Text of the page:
Posted on Wednesday, October 12th, 2011 by Angie Han
Sometime last summer, a report surfaced that Jim Carrey had been offered a part, possibly the lead, in the magician comedy Burt Wonderstone. Steve Carell has since landed the title role, but now it seems Carrey may be interested in climbing aboard in a different capacity.
Carrey has entered negotiations for the film, which will be directed by 30 Rock‘s Don Scardino. Chad Kultgen first drafted the film, then John Francis Daley and Jonathan Goldstein did a rewrite, and Jason Reitman was recently hired to polish the script. The story follows a Vegas magician who breaks up with his stage partner and finds himself upstaged by a younger, hipper illusionist. Carrey’s potential character in the film has not been revealed, though I suppose the most obvious guess is that he’ll play Wonderstone’s former partner. [Deadline]
After the jump, Eduardo Noriega takes on the Governator, while two Immortals stars head to Asia.
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It’s an action/thriller casting break this evening, featuring the return of some classic actors to familiar old stomping grounds. So after the break you’ll find:
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- Anthony Hopkins will hunt a serial killer in Solace,
- and Chuck Norris, Jean-Claude Van Damme and John Travolta may be confirmed for The Expendables 2.
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Violent revenge flicks are pretty much heroin for most film fans. We inject the works of Park Chan-Wook and Takashi Miike directly into our veins, swooning in the delights of violence and hyperkinetic cinema. In comparison, Kim Jee-woon is relatively new to the scene. His film, The Good The Bad and the Weird, certainly made a significant blip on film fan’s radar and now with his latest film, I Saw the Devil, Jee-woon has crafted an even more visceral experience. After getting rave reviews as a secret screening at Fantastic Fest 2010, I Saw the Devil has taken the Sundance Film Festival and in turn it’s taken the revenge film, turned it on its head and drenched it with blood. Read more after the break. Read More »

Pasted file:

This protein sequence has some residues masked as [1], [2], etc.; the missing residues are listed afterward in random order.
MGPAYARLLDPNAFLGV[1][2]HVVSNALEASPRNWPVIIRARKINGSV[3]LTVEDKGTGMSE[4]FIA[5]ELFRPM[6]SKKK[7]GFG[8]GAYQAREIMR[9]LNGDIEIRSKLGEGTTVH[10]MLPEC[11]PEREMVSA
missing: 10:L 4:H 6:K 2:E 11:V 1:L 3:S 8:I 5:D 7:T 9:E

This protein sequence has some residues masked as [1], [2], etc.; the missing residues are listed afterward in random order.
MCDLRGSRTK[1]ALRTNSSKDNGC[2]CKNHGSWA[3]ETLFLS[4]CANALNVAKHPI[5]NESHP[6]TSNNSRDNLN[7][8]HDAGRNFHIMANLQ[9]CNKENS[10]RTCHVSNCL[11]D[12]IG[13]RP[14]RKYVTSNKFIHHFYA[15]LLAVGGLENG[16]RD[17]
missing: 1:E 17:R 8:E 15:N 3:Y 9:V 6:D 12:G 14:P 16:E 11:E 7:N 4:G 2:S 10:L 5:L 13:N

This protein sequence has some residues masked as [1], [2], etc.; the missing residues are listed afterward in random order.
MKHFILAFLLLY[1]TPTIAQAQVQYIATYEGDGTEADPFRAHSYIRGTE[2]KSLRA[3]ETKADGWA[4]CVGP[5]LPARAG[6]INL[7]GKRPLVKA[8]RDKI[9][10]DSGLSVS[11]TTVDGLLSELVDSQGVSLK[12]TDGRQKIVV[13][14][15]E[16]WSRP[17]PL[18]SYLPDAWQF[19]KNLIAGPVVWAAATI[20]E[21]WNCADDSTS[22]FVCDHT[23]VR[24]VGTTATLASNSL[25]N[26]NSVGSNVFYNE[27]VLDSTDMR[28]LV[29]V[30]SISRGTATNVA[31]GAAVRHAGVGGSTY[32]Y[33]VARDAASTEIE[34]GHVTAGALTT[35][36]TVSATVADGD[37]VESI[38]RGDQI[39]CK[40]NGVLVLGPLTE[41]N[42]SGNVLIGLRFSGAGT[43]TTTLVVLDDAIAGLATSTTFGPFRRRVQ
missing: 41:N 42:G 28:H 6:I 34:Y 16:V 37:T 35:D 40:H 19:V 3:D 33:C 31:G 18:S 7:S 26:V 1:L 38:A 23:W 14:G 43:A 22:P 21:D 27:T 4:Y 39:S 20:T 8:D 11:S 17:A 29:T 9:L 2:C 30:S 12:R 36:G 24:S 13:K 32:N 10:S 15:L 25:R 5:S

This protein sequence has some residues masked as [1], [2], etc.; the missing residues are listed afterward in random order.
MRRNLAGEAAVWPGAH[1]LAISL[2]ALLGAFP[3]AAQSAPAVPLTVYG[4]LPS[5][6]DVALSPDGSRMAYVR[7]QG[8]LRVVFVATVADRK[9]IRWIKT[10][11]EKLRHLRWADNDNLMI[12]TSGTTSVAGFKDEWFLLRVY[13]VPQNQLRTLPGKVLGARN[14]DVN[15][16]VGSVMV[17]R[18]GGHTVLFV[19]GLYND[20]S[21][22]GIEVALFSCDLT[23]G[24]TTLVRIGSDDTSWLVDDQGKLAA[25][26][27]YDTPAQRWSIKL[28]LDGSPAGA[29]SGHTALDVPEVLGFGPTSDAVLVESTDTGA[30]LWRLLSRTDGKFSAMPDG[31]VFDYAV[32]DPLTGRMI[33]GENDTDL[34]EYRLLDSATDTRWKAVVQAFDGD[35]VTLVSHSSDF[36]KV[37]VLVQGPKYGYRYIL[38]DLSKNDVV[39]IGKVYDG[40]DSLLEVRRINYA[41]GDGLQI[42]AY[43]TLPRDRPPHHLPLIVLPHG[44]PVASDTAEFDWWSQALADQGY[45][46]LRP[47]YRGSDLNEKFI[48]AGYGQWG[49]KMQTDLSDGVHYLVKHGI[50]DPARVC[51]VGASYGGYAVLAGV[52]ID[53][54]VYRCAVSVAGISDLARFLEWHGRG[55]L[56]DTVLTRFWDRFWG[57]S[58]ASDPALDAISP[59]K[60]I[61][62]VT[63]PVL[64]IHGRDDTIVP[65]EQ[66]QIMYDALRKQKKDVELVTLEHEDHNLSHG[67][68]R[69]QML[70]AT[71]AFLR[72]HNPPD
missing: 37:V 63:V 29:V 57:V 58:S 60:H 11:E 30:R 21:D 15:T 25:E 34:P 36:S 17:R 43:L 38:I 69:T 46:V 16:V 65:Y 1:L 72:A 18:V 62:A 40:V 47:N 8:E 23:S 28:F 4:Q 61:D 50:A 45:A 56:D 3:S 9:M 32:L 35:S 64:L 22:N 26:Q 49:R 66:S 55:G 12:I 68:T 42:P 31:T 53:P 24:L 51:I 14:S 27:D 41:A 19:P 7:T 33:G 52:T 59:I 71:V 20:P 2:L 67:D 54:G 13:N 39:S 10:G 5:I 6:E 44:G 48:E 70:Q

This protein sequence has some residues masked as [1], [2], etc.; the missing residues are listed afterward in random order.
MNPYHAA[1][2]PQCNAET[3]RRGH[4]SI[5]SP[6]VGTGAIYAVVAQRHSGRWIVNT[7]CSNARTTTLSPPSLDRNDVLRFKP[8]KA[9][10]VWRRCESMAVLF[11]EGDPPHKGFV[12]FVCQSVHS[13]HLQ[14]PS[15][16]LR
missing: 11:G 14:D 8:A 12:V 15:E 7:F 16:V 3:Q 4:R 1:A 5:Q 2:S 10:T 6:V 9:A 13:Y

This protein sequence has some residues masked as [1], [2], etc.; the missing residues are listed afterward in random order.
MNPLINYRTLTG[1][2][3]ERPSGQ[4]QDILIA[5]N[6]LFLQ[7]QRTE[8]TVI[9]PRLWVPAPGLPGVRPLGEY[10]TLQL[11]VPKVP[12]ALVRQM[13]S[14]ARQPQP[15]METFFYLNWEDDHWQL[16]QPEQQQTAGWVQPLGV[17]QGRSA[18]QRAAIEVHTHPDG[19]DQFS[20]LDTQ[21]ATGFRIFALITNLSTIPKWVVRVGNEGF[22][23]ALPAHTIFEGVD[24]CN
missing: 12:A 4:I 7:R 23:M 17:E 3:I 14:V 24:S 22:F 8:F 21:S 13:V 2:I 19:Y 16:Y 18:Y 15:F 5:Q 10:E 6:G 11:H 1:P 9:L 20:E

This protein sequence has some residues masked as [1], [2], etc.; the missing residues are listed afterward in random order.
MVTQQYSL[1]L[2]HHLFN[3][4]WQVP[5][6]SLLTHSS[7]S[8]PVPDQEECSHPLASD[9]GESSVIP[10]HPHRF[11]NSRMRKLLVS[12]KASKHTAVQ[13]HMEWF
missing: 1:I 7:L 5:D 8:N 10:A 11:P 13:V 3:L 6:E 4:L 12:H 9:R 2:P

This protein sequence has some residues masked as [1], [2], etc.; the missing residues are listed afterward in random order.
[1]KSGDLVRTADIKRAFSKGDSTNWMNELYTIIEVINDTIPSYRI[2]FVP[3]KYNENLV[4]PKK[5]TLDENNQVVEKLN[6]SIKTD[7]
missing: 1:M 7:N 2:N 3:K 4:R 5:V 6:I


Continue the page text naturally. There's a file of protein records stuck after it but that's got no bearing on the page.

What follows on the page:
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Trailers are an under-appreciated art form insofar that many times they’re seen as vehicles for showing footage, explaining films away, or showing their hand about what moviegoers can expect. Foreign, domestic, independent, big budget: I celebrate all levels of trailers and hopefully this column will satisfactorily give you a baseline of what beta wave I’m operating on, because what better way to hone your skills as a thoughtful moviegoer than by deconstructing these little pieces of advertising? Some of the best authors will tell you that writing a short story is a lot harder than writing a long one, that you have to weigh every sentence. What better medium to see how this theory plays itself out beyond that than with movie trailers?
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